So then the question is – what is an optimal vegetarian diet? And, not surprisingly, the answer to this question is the same as for the question – what is an optimal diet? An optimal diet (vegetarian or not) is one that provides the consumer with all the nutrients required for optimal functioning.

Focusing on the half that is full

All that said, an optimal vegetarian diet should…

  • Include plenty of vegetables, especially spinach and other greens since they are abundant in Vitamin K, Vitamin A and magnesium. While this is a rule that applies to both vegetarians and meat eaters alike, it needs to be more prominent in a vegetarian diet for the reason that since most vegetarian diets are dominated by grains, vegetables are almost non-existent. Most folks tend to eat a meal of rice/wheat with some form gravy and a tiny bit of vegetables and end up neglecting vegetables. Read this article about how the Indian vegetarian diet contains no vegetables!
  • Include a significant amount of fermented foods, especially dairy due to their richness in Vitamin B12. Fermented foods help by introducing beneficial bacteria into our gut (probiotics) and adding in such bacteria has shown to be extremely beneficial to health. Relief from lactose intolerance, protection against colon cancer, reduction in IBS (irritable bowel syndrome) and urinogenital infection severity and frequency are some of the benefits. Also, vitamins available in foods are more readily available when the gut contains a healthy dose of beneficial bacteria. Whole milk yogurt/curd, natural aged cheeses, kefir, natto and tempeh are excellent choices for fermented vegetarian foods (provided they are made from top quality milk/soy beans).
  • Be rich in saturated fat. If you’re concerned/confused about saturated fat and its health consequences, read my article The Saturated Fat Scam which talks in length about why saturated fat isn’t harmful but abundantly healthy. Ghee, butter, coconut oil, coconut milk and coconut in any other form are foods that feature right at the top of the list of healthiest foods.
  • Include whole eggs. I’ve said this a million times and I will say it again – eggs are as awesome as awesome can get from a health perspective. Egg yolks are one of the healthiest foods anyone (especially vegetarians) can eat. Eggs yolks contain choline which is extremely critical for the body’s proper functioning, lutein which saves eyesight, contains essential fatty acids and healthy dose of cholesterol which, again, is a substance that is absolutely required for the body to function smoothly. Read this article by Arvind Ashok – Eat that yolk! – that talks plenty more about why you should eat whole eggs. And sorry, while the lack of protein due to an egg-less diet can be compensated for in many ways, I don’t have a nutritional substitute for eggs (especially yolks).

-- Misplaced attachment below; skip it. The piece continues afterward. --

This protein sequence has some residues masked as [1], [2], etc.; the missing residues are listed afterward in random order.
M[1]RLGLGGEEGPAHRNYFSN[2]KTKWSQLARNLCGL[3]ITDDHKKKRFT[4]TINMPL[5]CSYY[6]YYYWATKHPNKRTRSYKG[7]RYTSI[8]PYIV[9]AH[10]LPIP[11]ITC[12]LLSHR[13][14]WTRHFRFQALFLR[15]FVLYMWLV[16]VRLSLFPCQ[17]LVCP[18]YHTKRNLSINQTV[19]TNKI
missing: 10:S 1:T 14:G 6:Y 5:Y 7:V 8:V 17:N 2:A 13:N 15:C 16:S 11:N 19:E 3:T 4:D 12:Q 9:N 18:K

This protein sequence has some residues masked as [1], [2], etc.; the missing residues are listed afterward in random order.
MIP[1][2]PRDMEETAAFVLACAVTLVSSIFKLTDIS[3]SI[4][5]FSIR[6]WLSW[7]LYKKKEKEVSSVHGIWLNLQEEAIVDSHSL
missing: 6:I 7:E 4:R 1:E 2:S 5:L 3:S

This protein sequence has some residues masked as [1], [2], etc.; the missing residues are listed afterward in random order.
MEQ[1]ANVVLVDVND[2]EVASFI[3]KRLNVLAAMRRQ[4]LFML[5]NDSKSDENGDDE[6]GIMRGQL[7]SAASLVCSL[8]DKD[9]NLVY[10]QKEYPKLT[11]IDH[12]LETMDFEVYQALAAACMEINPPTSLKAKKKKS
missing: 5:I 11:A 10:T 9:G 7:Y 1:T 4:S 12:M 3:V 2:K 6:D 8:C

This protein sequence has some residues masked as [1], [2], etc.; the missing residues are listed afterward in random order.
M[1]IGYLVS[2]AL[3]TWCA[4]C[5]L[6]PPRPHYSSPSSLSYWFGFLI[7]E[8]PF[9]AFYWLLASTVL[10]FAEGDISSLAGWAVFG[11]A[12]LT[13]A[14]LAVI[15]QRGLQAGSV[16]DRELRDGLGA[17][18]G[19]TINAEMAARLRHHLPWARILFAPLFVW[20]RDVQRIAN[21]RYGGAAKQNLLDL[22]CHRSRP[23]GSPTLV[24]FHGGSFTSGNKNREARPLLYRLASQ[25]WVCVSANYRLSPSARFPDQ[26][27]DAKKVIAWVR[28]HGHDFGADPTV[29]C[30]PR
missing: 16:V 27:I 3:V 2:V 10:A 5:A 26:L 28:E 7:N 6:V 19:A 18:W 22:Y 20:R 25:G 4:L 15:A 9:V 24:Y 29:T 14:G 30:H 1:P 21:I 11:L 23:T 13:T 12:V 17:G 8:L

• Supplement with fish oil. Fish oil is magic! It is rich in EPA & DHA (the important omega 3 fatty acids that you don’t get from flax seeds or walnuts) and Vitamins A and D and has health benefits ranging from protecting against cardiovascular diseases to protection against cancer to much improved joint health to protection against alzheimer’s and much more. I’ve written about this in the past and you can read this article to understand how beneficial fish oil truly is. While it is not in anyway a supplement, from a vegetarian’s perspective, it is best considered a medicine and gulped!
  • Obviously be devoid of allergens like gluten, industrially processed vegetable and seeds oils, preservatives, artificial sweeteners and sugars.
  • Obviously not be dependent on nutritionally inferior foods like grains.

So what might such a vegetarian diet look like?

Sample meal plan

For someone who is ~ 70 kg the following should satisfy pretty much all nutritional needs.

Breakfast

  • 1 cup whole milk (maybe coffee/tea) with 1 tsp sugar/honey
  • 2-3 idlies/dosas (or idiyappam or 1 cup poha/aval/white rice) with 3-4 tbls coconut chutney and 2 tsp ghee
  • 2-3 whole eggs with 30g cheese and 1 cup vegetables (Scrambled, omelet, sunny side up, baked, boiled, curry etc etc!)
  • 1-2 tsp cod liver oil

Lunch

  • 1 cup rice
  • 2 cups vegetables cooked in 1tbls coconut oil or ghee or butter
  • 1 cup sambar or rasam or daal
  • 1 cup yogurt
  • 2 cups raw vegetables topped with 2 tsp olive oil/sesame oil (i.e. non lettuce real salad)
  • 1 medium fruit

Dinner

  • 2 cups vegetables cooked in 1tbls coconut oil or ghee or butter
  • 1 cup daal or beans or pulses pressure cooked with simple vegetables, without oil and topped with 1-2 tsp olive oil/sesame oil
  • 1 cup horsegram upma or sprouted pulses toasted with shredded coconut
  • 1 cup whole milk yogurt or raita
  • 1 medium fruit or a couple of dates or a square of dark chocolate.

Snack options

Firstly, snacks are unnecessary unless you’re actually trying to gain some weight. So snack only when absolutely required. That means, don’t look for something to munch just ‘cos you have nothing else to do. Snack if you’re unusually hungry between two meals or realize the next meal is too far away. Here are some awesome snack options which will keep you full and satisfied physically and nutritionally.

  •  2 cups mixed vegetable raita (1 cup raw cut mixed vegetables like cucumber, carrot, spinach, green mango etc + 1 cup whole milk yogurt + seasonings
  • 1 tender coconut or 1 cup salt lassi/lassi and a small fruit
  • Fruit & veg bowl – Cut up avocado, raw green mango, onions, carrots, banana stem & tomato. Top with some olive oil, lemon juice, salt and spice.